Christie II first held that New Jersey’s repeal was an “authorization” of sports gambling, thereby violating § 3702(a)(1) of PASPA. Id. at 396. The court struck from Christie I, as dicta, its discussion of whether “repeal and authorization are interchangeable,” id. at 401, and held conclusively that a repeal is indeed an authorization. The court reasoned that the at-issue New Jersey partial repeal was effectively an authorization dressed as a repeal and that “not all partial repeals are created equal.” Id. at 402. Further, Christie II held that even PASPA’s prohibition on repealing laws prohibiting sports gambling does not commandeer the states. Id. at 401–02. Because PASPA does not “present states with a coercive choice to adopt a federal program” and does not “require states to take any action,” id. at 402, it is not unconstitutional, the court held. Once again, New Jersey petitioned for certiorari; this time, however, the Supreme Court granted review.

Supreme Court Ruling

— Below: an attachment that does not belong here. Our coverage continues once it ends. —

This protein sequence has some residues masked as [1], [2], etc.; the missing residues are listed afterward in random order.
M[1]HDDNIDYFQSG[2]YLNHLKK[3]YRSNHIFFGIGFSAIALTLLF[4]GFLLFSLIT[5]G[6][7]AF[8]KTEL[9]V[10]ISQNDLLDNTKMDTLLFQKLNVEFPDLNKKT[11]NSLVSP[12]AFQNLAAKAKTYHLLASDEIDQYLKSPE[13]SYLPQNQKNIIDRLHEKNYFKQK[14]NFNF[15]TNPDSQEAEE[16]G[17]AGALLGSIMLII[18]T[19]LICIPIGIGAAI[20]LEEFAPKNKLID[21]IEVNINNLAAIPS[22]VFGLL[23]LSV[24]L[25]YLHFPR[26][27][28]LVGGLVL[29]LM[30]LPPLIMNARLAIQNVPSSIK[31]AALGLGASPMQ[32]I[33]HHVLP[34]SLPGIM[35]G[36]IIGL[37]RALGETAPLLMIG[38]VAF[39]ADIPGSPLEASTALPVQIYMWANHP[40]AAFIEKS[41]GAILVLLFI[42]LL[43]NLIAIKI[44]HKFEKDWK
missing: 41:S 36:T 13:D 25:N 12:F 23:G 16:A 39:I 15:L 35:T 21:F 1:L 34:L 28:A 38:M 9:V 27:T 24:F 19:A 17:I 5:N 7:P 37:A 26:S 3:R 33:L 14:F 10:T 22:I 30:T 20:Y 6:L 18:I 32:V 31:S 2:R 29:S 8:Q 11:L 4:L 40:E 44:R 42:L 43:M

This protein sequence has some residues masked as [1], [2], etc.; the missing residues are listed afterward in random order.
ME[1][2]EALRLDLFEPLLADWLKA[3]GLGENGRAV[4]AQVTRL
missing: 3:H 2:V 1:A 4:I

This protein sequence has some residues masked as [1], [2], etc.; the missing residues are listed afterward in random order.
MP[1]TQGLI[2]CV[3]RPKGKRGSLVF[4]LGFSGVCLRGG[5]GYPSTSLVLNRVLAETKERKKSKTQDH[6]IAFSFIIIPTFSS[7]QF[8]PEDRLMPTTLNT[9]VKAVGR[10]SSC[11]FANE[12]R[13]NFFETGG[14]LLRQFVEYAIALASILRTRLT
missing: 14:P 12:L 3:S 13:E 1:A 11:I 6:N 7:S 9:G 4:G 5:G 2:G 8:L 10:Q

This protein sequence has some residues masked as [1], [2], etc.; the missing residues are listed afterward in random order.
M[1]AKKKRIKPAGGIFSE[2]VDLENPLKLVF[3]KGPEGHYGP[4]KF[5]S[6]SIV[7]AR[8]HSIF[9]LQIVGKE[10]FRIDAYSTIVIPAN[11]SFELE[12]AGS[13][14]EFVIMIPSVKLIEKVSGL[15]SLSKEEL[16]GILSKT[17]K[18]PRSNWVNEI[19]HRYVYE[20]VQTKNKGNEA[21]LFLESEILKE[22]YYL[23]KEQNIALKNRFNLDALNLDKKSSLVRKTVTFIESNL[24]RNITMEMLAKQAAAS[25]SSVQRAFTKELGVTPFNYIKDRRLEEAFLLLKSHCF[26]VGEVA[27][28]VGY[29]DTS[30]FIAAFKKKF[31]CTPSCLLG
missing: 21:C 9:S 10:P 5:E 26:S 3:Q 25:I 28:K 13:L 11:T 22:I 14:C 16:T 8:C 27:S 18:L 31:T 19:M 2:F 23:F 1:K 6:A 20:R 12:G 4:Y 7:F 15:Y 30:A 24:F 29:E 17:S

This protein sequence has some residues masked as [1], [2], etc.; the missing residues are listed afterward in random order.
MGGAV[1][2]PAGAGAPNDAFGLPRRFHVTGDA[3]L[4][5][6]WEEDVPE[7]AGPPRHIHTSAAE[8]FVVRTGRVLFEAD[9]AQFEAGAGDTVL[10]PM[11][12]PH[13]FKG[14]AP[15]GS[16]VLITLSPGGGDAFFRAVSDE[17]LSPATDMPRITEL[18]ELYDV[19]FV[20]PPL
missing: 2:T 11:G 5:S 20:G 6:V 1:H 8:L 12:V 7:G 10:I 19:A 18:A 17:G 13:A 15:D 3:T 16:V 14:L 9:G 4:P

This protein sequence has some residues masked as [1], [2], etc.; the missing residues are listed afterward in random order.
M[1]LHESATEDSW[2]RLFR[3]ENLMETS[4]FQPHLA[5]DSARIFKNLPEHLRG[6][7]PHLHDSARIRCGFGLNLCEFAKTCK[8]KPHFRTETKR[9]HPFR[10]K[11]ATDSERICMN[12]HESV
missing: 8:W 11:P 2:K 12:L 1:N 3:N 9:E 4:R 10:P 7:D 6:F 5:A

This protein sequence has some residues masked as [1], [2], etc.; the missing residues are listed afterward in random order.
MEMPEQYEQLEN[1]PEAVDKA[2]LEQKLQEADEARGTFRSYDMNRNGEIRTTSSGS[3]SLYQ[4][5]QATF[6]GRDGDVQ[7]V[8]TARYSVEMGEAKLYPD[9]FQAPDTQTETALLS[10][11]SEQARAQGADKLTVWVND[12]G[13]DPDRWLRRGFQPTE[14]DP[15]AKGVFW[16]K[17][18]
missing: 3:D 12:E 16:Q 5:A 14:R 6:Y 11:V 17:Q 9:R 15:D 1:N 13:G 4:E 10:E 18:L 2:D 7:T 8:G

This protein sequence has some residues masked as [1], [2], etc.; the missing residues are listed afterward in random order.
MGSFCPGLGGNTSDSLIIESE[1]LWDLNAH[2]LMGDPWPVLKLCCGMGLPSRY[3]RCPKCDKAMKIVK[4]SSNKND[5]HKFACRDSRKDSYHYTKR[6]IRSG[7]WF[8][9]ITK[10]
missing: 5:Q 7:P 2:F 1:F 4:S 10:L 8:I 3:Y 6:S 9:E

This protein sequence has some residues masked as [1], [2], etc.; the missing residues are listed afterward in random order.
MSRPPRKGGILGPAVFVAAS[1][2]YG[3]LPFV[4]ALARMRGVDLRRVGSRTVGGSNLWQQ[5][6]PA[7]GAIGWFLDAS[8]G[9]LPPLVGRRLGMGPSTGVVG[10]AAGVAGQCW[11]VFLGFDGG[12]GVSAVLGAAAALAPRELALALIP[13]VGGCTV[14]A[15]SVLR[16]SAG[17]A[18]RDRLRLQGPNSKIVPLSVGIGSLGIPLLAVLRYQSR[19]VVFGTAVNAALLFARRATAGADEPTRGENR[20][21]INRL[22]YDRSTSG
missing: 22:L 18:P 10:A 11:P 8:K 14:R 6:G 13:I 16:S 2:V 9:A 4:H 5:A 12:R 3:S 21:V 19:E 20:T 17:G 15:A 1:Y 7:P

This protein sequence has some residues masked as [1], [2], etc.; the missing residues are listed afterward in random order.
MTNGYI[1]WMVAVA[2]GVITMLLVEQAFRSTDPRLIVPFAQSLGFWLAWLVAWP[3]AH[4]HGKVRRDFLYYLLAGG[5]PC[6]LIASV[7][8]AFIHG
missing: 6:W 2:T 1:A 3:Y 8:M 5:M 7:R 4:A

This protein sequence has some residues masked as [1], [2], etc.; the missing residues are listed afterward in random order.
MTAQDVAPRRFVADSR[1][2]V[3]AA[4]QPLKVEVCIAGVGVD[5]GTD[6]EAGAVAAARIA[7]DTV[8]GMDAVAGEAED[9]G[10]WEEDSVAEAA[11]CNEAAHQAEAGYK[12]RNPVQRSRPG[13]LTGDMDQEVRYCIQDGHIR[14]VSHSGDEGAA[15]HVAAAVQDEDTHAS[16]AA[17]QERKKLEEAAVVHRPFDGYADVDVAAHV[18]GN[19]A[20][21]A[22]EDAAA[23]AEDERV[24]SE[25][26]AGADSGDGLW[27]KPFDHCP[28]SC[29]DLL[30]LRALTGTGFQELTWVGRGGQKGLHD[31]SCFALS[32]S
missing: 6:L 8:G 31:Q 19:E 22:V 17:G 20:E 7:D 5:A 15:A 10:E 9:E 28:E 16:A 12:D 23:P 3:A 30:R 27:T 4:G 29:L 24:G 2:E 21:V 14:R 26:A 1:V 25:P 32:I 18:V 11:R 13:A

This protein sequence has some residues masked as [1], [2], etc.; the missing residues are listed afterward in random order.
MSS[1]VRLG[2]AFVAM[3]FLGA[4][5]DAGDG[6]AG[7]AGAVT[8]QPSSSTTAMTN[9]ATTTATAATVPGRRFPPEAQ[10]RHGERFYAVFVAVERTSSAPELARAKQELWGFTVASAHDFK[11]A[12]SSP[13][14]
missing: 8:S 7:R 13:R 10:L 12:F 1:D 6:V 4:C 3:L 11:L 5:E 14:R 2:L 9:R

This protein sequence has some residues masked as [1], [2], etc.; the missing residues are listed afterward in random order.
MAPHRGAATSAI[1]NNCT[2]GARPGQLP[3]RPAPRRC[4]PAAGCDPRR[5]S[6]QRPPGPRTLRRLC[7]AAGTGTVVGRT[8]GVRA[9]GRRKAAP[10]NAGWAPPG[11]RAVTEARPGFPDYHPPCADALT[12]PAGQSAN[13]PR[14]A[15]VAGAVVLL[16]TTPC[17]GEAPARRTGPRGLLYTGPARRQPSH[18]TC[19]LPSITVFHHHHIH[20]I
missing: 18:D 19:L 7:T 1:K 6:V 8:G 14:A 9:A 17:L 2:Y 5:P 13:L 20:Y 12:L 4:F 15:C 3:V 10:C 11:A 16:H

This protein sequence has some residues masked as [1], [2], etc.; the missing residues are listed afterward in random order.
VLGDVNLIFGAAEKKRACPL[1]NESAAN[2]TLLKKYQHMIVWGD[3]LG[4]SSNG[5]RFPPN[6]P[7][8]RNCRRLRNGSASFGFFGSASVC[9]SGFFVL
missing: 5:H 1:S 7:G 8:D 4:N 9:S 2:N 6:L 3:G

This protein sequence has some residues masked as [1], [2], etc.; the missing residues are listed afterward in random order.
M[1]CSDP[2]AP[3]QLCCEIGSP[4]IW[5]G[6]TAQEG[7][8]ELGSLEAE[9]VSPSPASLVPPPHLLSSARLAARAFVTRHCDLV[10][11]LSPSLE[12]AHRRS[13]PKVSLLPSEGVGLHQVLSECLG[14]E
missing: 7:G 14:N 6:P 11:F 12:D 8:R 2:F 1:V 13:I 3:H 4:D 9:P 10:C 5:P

Justice Alito, writing for a 7-2 majority, reversed the Third Circuit and held that PASPA violated the Tenth Amendment. The Court’s analysis began by determining exactly what conduct PASPA regulates by prohibiting states from “authorizing” sports gambling. (Slip op. at 9.) According to Petitioners, to “authorize” sports gambling meant to permit gambling. (Id. at 10.) Respondents, as well as the Government as amicus, argued instead that authorize had a narrower meaning, only reaching conduct that would “empower” or “give a right or authority to act.” (Id. at 10–11.) According to Respondents, their construction would not ban all modifications of laws against sports gambling, instead reaching only those laws that lend the State’s imprimatur to some “preferred” forms of gambling or gambling providers. (Id.) The Court agreed with Petitioners, holding that “[w]hen a State completely or partially repeals old laws banning sports gambling, it ‘authorizes’ that activity.” (Id. at 11.) In so doing, the Court therefore determined that on its face, PASPA prohibited any “complete[] or partial[]” repeals of state laws banning sports gambling. (Id. at 11–12.)